Date of Award

Spring 2019

Degree Type


Degree Name

Doctor of Musical Arts (DMA)



Committee Chair

Galit Kaunitz

Committee Chair School


Committee Member 2

Joseph Brumbeloe

Committee Member 2 School


Committee Member 3

Edward Hafer

Committee Member 3 School


Committee Member 4

Jackie McIlwain

Committee Member 4 School


Committee Member 5

Kimberly Woolly

Committee Member 5 School



In the years following World War II, several American composers began breaking from the confines of music notation relegated to five lines and four spaces. Of particular interest to this study, John Cage (1912–1992) began liberating his compositions from the restraint posed by traditional notation in 1951 with his work Imaginary Landscape No. 4. He continued to create and develop varying systems of graphic notation with his indeterminate works, which became increasingly influenced by his interest in the environment and in South and East Asian aesthetic and philosophical considerations, themselves environmentally influenced. One of the latest products of Cage’s coalescence of Asian aesthetics and graphic notation was Ryoanji for solo oboe with percussion obbligato (1983). Inspired by his visit to the Ryōan-ji dry landscape garden in Kyoto, Japan, Cage created graphic notation for his piece bearing the same name by tracing the contours of fifteen rocks onto modified manuscript staves.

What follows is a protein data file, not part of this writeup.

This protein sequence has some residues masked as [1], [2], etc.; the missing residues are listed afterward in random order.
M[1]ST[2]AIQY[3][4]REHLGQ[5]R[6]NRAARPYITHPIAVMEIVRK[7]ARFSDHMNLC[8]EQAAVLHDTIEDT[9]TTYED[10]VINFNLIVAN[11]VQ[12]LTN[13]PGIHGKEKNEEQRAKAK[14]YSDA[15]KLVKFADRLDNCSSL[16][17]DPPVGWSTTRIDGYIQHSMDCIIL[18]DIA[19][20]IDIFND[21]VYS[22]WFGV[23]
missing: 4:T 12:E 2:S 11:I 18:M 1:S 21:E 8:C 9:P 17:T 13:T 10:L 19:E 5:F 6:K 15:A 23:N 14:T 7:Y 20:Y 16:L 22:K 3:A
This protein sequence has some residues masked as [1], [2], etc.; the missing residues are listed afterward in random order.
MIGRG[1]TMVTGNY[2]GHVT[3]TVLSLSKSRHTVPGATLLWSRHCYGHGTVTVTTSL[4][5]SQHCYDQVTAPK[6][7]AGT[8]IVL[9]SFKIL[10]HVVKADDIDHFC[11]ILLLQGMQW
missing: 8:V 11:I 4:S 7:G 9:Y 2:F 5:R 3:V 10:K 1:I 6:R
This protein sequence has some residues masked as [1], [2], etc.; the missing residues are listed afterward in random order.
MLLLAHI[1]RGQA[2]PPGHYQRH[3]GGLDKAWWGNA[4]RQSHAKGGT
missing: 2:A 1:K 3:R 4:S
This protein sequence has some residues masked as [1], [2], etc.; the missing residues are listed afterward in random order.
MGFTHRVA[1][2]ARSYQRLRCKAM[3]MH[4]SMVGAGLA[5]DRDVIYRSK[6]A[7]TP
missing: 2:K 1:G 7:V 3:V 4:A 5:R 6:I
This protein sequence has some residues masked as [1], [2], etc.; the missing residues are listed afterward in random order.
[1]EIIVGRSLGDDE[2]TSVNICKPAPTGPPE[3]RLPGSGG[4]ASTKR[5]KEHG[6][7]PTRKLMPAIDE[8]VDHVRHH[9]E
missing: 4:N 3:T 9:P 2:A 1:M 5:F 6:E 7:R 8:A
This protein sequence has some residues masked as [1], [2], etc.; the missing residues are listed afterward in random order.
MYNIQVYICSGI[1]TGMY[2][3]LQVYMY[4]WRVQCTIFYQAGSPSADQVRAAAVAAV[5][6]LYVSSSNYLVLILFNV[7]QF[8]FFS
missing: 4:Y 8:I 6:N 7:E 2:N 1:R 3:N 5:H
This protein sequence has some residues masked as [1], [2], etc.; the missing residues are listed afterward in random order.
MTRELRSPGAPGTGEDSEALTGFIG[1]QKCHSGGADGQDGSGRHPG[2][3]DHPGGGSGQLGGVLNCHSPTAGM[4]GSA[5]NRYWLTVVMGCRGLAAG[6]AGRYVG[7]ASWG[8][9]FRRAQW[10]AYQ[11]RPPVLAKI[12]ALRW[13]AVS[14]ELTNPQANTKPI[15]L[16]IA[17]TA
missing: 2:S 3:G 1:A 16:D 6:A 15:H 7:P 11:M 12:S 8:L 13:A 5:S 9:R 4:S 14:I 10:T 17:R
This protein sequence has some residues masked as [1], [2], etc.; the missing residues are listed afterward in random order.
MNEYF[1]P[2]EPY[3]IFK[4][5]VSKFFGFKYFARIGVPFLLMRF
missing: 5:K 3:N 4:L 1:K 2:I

Although significant research examines the Asian philosophical and aesthetic influences on John Cage’s compositions, and more recent scholarship has examined his works through the lens of ecocritical methodologies, very little critical attention has been given to the ways in which environmentalism informed his compositional process. Furthermore, even less has been given to performance practice considerations in his works.

By examining Ryoanji through an ecocritical lens and exploring the impact of Cage’s relationship with the natural environment on his compositional process in this piece, this monograph will show that Cage’s ecomusicological aesthetic was used to inform his works and specifically this piece. Additionally, this study will offer an ecocritical reading of Ryoanji to illustrate how Cage’s environmental considerations could inform performing practices of Ryoanji for Solo Oboe and Percussion Obbligato.